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Written by John S. Moore retired from NRCS in December 2004 as National Hydrogeologist, Washington, DC; recently re-employed by the NRCS as National Geologist, Washington, DC.


Harold J. Moore in the Civilian Conservation Corps, Vermont, 1930’s


Harold James Moore, my dad, was born the first of 10 kids in 1907 in St. Johnsbury, Vermont.  He graduated from St. Johnsbury Academy in 1928.  He attended Northeastern University, Boston, MA to study mechanical engineering, but the Great Depression forced him to drop out after 3 semesters.  In 1930 he and a friend, Raymond Belville, completed construction of a Winthrop glider, using plans they had ordered from the company.  The 32-ft wingspan glider was launched on a hilly field from the rear of a Model T Ford using a giant rubber band.  The one seat craft was steered with a joy stick.  The flying events drew spectators from around the county who brought picnic lunches to watch the young men fly.  By 1940 he was a member of the Vermont Civil Air Patrol and flew single engine, open cockpit planes from the dirt runway at St. Jay Airport.


From 1930 to 1931, Dad was employed as a surveyor on a large construction project, the Frank D. Comerford Hydroelectric Dam on the Connecticut River between East Barnet, Vermont and Monroe, New Hampshire.  A work camp was constructed in East Barnet in 1928 for 1500 workers.  The camp contained its own housing, commissary, theater (which substituted as a church on Sunday), and a hospital.  Some 1300 men worked the day shift and 300 men worked the night shift.  At the time of its construction, it was the largest "retaining wall" in the United States, representing more than 90,000 cubic yards of concrete.  The project was completed in 1931.


In the 1930s, the Depression was making it tough to find any kind of work.  So when the Civilian Conservation Corps started up several work camps in Vermont to construct state parks, Dad signed up.  He did several stints with the outfit.  He worked in the Essex Junction office for a few months in 1933 as a draftsman.  Later he was on the work crews at Lake Elmore State Park near Morrisville, VT where he worked as a surveyor.  He made $30 a month, but the best part of the deal included room and board, three hearty meals a day!   At the beginning of the project the men lived in large tents.  At one time, there were over 20 buildings there to house the men.  Most of the enrollees were young unmarried men.  The CCC members built Elmore State Park’s beach house, trails, original campsites and fireplaces, and even a sugarhouse (now gone).  They built numerous dams, roads, campgrounds, fire towers, and many other forestry activities in numerous Vermont State Parks.  Dad kept notes and diaries of what he did and what he spent his money on.  He sent most of his money home to help his parents’ large family survive.  His dad, Leon John Moore, was a blacksmith who eventually transitioned to a mechanic who worked on the first automobiles in St. Johnsbury.


By the early 1940s Dad was making his living as a musician playing bass fiddle in a country-western band at local barn dances.  His group was called "Dave White’s Texas Ramblers."   They played 6 nights a week and did a live radio broadcast every Friday at Waterbury, Vermont on WDEV radio.  He married my mom, Madeline Steele, in 1941 and they often went back to Elmore State Park to enjoy picnics at the beach with friends.  By 1943 WWII was in full swing, and my father and four of his brothers were in uniform.  Dad applied for and received 2nd Class Petty Officer rating in the US Navy Sea Bee’s where he served in a construction battalion that was part of the invasion of Guam in the Pacific Theater.  He credits his rating to his considerable experience as a surveyor at the Comerford Dam Project and all his CCC field work in the 1930s.  He always spoke with fond recollections of that period of his life.  He took a lot of photos, some of which are shown below.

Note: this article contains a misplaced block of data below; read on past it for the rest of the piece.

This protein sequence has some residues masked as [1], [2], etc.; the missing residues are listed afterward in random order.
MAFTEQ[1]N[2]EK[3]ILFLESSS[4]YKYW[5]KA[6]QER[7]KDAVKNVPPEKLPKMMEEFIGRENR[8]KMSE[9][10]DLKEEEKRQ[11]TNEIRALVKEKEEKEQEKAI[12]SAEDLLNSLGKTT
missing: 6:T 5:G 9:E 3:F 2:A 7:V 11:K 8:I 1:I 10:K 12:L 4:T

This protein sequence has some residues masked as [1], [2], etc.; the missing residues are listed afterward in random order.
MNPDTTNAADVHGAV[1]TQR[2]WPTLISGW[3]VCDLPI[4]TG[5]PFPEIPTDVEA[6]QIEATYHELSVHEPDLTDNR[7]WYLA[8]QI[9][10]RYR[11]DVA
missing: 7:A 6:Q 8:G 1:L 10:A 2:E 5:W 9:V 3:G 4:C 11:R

When I worked in Wyoming as Soil Conservation Service State Geologist in 1984, my dad took the bus from Vermont to visit me for a couple weeks.  The day he arrived, after 60 hours on the bus, he insisted on going with me to an earth dam construction site deep in the Laramie Mountains, about 2 or 3 hours south of Casper.  He seemed to be in his element, with hard hat on, dust blowing around and all the heavy equipment roaring in action.  He took his ever-present pipe from his mouth and gestured with it, "this is the kind of job you want, John, it’s a good life."   He never lost his yearning for "the field," and saw it as productive, meaningful, and satisfying.



Harold James Moore, at CCC Camp Elmore, Vermont, in winter with his wooden cross country skis.


CCC Camp Elmore, Vermont.


CCC Camp Elmore, Vermont - survey truck.


CCC Camp Elmore, Vermont, 1930s, living quarters in the first construction season.


CCC Camp Elmore 1930s, rest time, Harold Moore smoking pipe with a friend playing mandolin. Lake Elmore is in background.


CCC Camp Elmore, Vermont - one of the work crews


CCC Camp Elmore, Vermont - Some of the team leaders of Company 1209.


CCC Camp Elmore, Vermont - work crew constructing a beach at Lake Elmore State Park, 1930s


CCC Camp Elmore, Vermont - view of Mount Elmore in the background, 1930s


CCC Camp Elmore, Vermont - work crew in truck, 1930s


CCC Camp Elmore, Vermont - view of the camp, 1930s


CCC Camp Elmore, Vermont - around camp, 1930s


Post Card of cars at gate to Elmore State Park, Vermont, about 1935.


Post card of bathing beach, constructed by CCC’s at Lake Elmore, Elmore State Park, VT, dated 26 July 1935.